Traders work the floor of the New York Stock Exchange (NYSE) during morning trading on February 10, 2023 in New York City.
Michael M. Santiago | Getty Images
U.S. stock futures were flat Monday, as traders tried to regain their footing following the S&P 500’s and Nasdaq Composite’s worst weekly performances in nearly two months.
S&P 500 futures traded just above the flatline. Dow Jones Industrial Average dipped 20 points, or less than 0.1%, while Nasdaq-100 futures climbed 0.2%.
All three major indexes ended the week on a downturn. The Dow ended the week down 0.17%. The S&P 500 fell 1.11%, and the tech-heavy Nasdaq slid 2.41%, marking their biggest weekly losses since December.
These losses came after Federal Reserve Chairman Jerome Powell said that there is still a long way to go in the fight against inflation. Powell also noted that interest rates could rise more than markets anticipate if inflation numbers do not abate, reversing some of the prior market optimism that rate hikes would soon ease.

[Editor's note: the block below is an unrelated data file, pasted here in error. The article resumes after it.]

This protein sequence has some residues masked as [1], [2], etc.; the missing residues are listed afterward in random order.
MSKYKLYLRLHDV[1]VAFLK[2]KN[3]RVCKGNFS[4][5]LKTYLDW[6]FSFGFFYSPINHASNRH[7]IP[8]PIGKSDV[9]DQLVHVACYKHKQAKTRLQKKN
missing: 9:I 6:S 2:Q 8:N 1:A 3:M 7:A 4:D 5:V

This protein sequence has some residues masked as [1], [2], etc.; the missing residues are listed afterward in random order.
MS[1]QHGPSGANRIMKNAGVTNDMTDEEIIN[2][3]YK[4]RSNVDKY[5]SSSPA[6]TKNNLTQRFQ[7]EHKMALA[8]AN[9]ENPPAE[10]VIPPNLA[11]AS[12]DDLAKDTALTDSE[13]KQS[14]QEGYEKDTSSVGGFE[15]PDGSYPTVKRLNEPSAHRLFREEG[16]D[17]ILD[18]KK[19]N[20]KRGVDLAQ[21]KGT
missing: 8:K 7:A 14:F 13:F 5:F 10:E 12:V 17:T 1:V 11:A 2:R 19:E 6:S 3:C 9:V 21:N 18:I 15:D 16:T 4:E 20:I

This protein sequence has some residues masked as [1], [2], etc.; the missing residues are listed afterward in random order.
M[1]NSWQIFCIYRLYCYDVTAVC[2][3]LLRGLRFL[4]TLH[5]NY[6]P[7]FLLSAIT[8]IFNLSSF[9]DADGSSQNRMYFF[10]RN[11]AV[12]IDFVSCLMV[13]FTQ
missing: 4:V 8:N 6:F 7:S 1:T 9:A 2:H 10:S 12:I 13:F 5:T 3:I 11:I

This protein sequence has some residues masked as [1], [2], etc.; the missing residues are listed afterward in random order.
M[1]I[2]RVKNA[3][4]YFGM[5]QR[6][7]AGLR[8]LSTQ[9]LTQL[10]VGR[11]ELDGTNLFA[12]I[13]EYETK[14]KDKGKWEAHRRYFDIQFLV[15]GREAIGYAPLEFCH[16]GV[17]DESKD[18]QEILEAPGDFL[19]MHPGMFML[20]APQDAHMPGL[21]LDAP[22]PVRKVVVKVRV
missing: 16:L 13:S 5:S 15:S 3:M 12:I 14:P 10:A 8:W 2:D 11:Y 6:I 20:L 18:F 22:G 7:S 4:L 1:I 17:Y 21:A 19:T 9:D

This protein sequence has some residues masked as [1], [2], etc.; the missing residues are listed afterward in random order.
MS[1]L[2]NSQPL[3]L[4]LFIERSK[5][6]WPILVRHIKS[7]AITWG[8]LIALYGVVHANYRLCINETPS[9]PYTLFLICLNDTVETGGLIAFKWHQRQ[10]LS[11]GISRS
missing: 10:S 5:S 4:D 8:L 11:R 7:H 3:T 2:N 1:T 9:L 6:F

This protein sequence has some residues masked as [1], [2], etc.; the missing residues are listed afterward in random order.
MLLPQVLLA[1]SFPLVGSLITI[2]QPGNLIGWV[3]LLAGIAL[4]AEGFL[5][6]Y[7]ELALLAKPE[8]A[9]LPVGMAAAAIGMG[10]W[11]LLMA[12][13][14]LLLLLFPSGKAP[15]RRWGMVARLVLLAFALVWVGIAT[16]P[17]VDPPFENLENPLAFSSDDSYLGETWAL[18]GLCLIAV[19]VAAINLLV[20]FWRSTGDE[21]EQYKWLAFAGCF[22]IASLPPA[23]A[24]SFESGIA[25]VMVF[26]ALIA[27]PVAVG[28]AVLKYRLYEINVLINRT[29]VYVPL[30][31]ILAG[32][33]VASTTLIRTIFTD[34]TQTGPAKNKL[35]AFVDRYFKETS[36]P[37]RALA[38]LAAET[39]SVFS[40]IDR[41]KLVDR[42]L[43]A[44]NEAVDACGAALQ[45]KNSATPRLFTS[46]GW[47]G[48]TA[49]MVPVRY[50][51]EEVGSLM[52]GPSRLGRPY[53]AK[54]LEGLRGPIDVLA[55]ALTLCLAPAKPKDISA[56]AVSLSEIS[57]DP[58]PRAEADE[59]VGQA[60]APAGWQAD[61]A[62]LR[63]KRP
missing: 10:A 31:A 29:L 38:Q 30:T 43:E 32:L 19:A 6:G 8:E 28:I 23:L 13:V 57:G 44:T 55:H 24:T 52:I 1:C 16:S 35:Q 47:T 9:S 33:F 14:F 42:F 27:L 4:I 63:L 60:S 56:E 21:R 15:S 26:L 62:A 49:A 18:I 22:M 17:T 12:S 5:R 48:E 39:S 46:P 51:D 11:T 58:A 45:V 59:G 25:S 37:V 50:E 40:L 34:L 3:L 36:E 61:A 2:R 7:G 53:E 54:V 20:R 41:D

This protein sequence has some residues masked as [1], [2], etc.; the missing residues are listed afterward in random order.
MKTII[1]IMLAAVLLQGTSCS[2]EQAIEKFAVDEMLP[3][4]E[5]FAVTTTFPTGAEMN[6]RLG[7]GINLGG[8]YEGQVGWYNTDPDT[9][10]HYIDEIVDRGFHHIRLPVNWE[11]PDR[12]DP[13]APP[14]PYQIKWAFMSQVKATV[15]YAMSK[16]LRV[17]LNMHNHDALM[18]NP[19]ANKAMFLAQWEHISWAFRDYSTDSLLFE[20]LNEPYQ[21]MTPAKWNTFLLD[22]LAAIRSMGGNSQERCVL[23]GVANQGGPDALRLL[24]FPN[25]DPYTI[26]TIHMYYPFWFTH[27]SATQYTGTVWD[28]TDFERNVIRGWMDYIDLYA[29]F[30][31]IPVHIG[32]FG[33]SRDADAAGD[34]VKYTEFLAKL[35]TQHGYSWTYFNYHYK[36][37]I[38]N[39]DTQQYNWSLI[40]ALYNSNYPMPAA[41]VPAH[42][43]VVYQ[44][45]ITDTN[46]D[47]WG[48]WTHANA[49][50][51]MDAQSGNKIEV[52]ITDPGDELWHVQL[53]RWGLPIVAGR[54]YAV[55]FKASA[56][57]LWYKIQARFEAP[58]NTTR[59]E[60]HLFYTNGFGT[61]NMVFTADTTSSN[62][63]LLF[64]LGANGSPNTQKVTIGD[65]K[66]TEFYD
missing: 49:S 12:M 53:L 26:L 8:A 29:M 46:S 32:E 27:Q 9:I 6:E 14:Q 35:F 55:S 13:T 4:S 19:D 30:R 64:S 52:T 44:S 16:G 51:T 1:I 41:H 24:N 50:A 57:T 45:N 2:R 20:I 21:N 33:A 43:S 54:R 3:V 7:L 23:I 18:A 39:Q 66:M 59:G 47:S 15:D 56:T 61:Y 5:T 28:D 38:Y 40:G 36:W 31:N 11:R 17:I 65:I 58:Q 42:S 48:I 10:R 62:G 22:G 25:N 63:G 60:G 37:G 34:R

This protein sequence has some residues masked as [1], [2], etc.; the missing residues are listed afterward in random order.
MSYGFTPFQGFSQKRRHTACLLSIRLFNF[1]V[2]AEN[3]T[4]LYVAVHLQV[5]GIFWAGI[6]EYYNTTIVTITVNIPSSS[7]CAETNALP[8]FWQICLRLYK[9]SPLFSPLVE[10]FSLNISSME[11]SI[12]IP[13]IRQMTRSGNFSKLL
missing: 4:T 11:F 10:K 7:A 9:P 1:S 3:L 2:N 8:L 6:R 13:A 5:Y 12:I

“The risk, however, is that premature easing in financial conditions, and in turn, a pick up in growth expectations, may be counterproductive from an inflation fighting point of view. Indeed, post the hot January payrolls report, a number of Fed speakers this week have talked up rates expectations, pushing back on Powell’s dovish talk.” Barclays analyst Emmanuel Cau wrote in a Friday note. “As a result, the disconnect between the Fed’s own rates forecasts and market pricing has noticeably narrowed, which has hurt US equities.”
Investors are watching out for the consumer price index numbers on Tuesday for insight into the pace of inflation, as well as retail sales data.